Skip to main content

NAR President Vows To Continue To Fight Commission Lawsuits

In her first national interview since a Missouri jury found the real estate industry liable for colluding to artificially inflate real estate agent commissions, National Association of Realtors (NAR) president Tracy Kasper said the trade group would continue to advocate for what it feels is best for consumers.

“We will continue to fight,” Kasper told Kelly Evans of CNBC’s The Exchange last Thursday. “We want to take care of those concerns.”

In the seven-minute interview, Kasper addressed the commission lawsuits and the overall housing market, telling Evans that the projected decline in mortgage rates in 2024 is good news for the real estate industry.

“We have such a pent-up buyer pool that has just been waiting of the sidelines,” Kasper said. “The interest rates rose so quickly that it took so many of them out of the market. We are starting to see them come back and they are going to finally start being successful.”

Despite the good news surrounding mortgage rates, Kasper said the inventory shortage will still be an issue in 2024.

“We are seeing a normalization of the market and it is something that is very welcome,” Kasper said. “The market has only increased about 4% [year-over-year] — those are the single digit increases we’ve been waiting for.”

While lower mortgage rates and slower home price growth will mean improved housing affordability for many buyers, Kasper voiced concerns about what the end of cooperative compensation could mean for many buyers, depending on the final ruling in the Sitzer/Burnett commission lawsuit.

“Our buyers are already, for the most part, struggling to come up with a down payment,” she said. “They’re going to struggle to come up with closing costs in addition to that, and what we don’t want to see is the marginalization of those buyers … our first-time homebuyers, our first-generation homebuyers and even our middle and low-income buyers. We talked about our veteran buyers and we cannot disenfranchise them simply because they can’t out-of-pocket pay for professional representation.”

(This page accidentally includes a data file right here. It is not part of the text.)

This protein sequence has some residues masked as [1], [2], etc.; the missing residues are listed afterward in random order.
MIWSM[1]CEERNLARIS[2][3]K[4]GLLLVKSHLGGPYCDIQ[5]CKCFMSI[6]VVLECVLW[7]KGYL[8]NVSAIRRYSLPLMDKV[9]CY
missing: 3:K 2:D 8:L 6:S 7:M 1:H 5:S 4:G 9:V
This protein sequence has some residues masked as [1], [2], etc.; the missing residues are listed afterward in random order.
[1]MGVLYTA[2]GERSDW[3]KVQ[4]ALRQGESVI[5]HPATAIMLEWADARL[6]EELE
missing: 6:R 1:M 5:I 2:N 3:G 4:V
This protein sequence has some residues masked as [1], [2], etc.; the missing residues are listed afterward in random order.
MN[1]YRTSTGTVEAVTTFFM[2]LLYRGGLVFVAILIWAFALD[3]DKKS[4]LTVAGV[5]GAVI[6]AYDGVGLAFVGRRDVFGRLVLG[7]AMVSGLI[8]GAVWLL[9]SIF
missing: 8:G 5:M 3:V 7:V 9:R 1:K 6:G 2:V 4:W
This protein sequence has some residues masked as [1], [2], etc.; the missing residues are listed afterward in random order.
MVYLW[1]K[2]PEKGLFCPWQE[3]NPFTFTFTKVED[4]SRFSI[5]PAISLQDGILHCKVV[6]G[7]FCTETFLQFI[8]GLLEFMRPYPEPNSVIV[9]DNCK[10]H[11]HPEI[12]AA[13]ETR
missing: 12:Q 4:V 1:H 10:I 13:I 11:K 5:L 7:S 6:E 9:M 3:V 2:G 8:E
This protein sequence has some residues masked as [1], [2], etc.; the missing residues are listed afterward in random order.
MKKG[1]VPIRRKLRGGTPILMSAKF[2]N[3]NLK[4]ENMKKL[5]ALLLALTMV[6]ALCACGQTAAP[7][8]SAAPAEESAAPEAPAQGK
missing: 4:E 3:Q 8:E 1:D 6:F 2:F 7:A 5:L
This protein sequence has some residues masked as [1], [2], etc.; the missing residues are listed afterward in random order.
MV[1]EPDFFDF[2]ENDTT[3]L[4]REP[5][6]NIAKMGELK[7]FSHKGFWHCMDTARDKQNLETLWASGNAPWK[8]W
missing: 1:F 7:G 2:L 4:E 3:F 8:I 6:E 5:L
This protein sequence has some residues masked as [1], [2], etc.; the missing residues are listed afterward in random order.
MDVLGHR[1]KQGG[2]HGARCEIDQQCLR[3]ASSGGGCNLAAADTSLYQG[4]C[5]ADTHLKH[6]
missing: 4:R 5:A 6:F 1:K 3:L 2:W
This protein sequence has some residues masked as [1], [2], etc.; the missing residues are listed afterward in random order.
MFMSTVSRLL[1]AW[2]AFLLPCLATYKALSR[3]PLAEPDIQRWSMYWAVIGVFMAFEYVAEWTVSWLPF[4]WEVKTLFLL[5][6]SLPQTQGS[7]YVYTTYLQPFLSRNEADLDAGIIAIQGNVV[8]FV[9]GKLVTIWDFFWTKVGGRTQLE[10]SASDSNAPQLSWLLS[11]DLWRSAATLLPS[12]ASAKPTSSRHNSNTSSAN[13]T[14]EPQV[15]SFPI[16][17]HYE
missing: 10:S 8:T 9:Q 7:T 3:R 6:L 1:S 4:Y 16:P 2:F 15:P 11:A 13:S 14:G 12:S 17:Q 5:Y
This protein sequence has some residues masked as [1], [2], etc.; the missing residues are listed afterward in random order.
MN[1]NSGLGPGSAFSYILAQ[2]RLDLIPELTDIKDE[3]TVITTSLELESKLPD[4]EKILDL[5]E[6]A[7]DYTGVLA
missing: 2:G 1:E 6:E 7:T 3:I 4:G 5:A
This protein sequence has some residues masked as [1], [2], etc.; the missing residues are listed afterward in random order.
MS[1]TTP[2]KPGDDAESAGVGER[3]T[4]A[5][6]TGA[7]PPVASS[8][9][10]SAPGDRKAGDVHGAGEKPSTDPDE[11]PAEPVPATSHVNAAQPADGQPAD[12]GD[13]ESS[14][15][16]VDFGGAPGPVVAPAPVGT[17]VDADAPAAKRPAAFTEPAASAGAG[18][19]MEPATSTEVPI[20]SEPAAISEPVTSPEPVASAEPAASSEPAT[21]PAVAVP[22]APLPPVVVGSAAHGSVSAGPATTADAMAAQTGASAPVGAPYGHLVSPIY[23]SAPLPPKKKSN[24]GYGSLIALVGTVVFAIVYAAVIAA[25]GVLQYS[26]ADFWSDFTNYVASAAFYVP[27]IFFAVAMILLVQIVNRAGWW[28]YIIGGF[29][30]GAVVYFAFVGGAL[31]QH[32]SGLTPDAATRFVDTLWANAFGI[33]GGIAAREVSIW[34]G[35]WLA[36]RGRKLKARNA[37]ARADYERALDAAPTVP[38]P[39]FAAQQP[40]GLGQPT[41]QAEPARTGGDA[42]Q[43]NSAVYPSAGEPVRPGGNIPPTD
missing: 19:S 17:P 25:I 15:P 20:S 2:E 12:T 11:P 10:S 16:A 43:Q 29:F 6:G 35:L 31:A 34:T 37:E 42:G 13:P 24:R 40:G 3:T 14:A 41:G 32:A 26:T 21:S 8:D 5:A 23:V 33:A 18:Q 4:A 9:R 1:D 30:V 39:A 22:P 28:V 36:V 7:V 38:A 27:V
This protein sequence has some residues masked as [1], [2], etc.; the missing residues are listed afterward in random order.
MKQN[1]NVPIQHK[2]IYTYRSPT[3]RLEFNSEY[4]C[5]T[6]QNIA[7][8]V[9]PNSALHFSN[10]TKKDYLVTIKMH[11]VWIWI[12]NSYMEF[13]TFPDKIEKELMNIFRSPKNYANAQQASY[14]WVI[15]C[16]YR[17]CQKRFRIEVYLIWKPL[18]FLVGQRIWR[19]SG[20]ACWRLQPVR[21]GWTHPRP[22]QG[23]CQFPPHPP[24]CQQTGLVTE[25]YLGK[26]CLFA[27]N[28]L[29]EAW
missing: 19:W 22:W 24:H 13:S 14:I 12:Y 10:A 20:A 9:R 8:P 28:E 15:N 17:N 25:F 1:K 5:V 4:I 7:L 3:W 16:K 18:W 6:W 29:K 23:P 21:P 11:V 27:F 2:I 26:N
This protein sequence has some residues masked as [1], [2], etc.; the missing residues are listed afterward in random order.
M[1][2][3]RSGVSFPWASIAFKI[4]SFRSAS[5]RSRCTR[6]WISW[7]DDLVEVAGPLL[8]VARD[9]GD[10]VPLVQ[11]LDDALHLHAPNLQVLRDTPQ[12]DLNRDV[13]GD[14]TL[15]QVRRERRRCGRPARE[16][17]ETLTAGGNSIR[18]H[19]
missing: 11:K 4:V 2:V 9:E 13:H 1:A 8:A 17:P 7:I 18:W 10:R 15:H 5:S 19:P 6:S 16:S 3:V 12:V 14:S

Kasper said the last thing NAR wants to see is buyers simply not entering the market because they cannot afford the help they need to navigate the home-buying process.

“It’s interesting because I hear that buyers don’t need a Realtor; they can find their home on the internet and they can go to the seller and they can get it,” Kasper said. “But at the end of the day, even just that process of finding that home, I can walk in with them and I can say you qualify for your loan, but the house isn’t going to qualify for the loan. The loans are particular and we can put that expertise to work for them before they go down a path of heartbreak,” she added. “They’ve paid for an appraisal just to find out that the house doesn’t qualify, right? So even with that one step, it’s important to have a Realtor.”

Over the past two decades the real estate industry has seen a massive proliferation of online listing portals, making it easier for consumers to browse available inventory on their own. However, Kasper said these is no way replace the MLS.

“The MLS is the vehicle by which all brokers share information, which is good for the consumer. That way they don’t become disenfranchised, and the information is not fragmented,” Kasper said. “The MLS is also a lot more accurate than a lot of those portals. At the end of the day our rules at NAR and with our MLSs are making sure that our data is accurate, that it is transparent and that we have an efficient marketplace, so consumers don’t have to shotgun it and head in one direction or another and can just go to one place for their information.”

No Comments yet!